A mysterious green comet from the ancient depths of the dark looms in the sky. It recalls H G Wells, In the Days of Comet in which a green comet looms over the Earth, growing larger week by week.
The book is not one of Wells’s classics and does not deserve to be, and resolves into an attempt to push the author’s naïve social ideas, but one thing leaps from the pages: by thunder, the man can write.
The comet in the skies as I write this is no monster and for most of us in this land it passes invisible above the cloudy night, but imagine a comet growing vast until it dominates the sky; an ancient superstition marking of unknowable portents in the heavens.
In the Days of the Comet is not science fiction, not in Book I at least, but Wells did not always write science fiction. It marks the point where he stopped writing pure adventure and started writing his social and political ideas. The ultimate argument is fallacious, but casting the whole point of the work aside, it displays mastery in writing.
The book is contemporary to the year it was written. It opens in the Edwardian world of the Potteries towns, a smoke-reeked industrial blot of hard graft and poverty and riches, surrounding the main character, a young man with all the ungoverned passions of his age, with a foot in the town and a foot in the country estate where his family once served. It is a device to show both sides of a social divide (ignoring the innumerable gradations in between, which would spoil the argument of the story). It is a story not so much of Edwardian strife as of the inner workings of a young man’s mind. It is a mind of frustration, impatience, rage and ungoverned passion. In short, it is a brilliant portrayal of the universal young man at the door of adulthood.
Wells sets out explicitly to talk of the division between rich and poor, or with more insight, between those who are secure and those unsecure. The mine owner works hard but need not – he and his family are secure. The labourer’s widow though may not know that she will still be eating in a week’s time. All the while, the comet grows larger in the sky.
The main driver of rage in the young man, William, is not wealth or poverty though; it is a woman, of course. More drive comes from the pants than the purse: never mind the squabbles over lost shillings and impossible employers: the loss of Nettie is the end of all hope, or the beginning of murder. He buys a gun and it is ever present, with a gravitational effect all of its own.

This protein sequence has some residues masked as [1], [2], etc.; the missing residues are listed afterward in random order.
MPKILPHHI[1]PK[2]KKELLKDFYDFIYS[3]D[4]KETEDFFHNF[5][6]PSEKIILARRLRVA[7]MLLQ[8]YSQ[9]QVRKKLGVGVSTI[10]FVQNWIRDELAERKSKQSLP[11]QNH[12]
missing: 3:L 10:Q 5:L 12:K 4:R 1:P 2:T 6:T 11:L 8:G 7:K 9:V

There is a great deal of difference between a teenage crush on a girl, and the realities of her when she blooms into a woman, and young men do not mature as young women do. The change is enchanting, terrifying, alluring, threatening. The desire for possession confused with love can become a form of madness. This is something Wells portrays with excruciating accuracy. Whether he means to or not, I cannot tell, but it is triumph of his art.
The enemy is identified, the privileged Verrall who has won Nettie’s heart: his class makes him Wells’s enemy, which is projected upon tormented William, but there would be no need for politics, when envy and hatred are universal. William tracks Nettie and Verrall to the farthermost edge of the land where they have eloped, in one of those an anonymous beach resorts that were typical of the age, with villas made from old railway coaches. Murder is immediately to hand, the gun in his hand…
Then the comet strikes, and the world is transformed, in a moment, if not quite in the twinkling of an eye at the last trump, as the green miasma spreads over all the world and every living thing across the world falls into sleep.
Those who wake are transformed, and we are into Book II. The science-fiction explanation essayed by Wells is that the comet changes all the nitrogen in the air into a breathable gas so that the brains of everyone work more efficiently and in that state all the worries and concerns of the past life are seen as petty and one gets the impression that the only emotions left are those of regret for past foolishness. (What a dull place it sounds.)
All thoughts of murder are forgotten; the gun drops from the hand. The war on the sea ceases.
The author assumes that as soon as we all become more intelligent, we will all at once accept the author’s own political ideas as correct. Wells is no different from all species of arrogant political activist these days. The difference is that, over a hundred years on, we have seen what happens when those ideas are put into effect, and we have have mourned over the wastelands they create and the mass graves they fill.
I must have quoted G K Chesterton on H G Wells before “Mr Wells is a born storyteller who has sold his birthright for a pot of message”. Book II and Book III of this work, trundling through his dull vision for the future, demonstrate that and can be discarded as literature. For Book I though, a perfect picture of tormented youth, Wells earns all the plaudits he has received: by thunder, the man can write.
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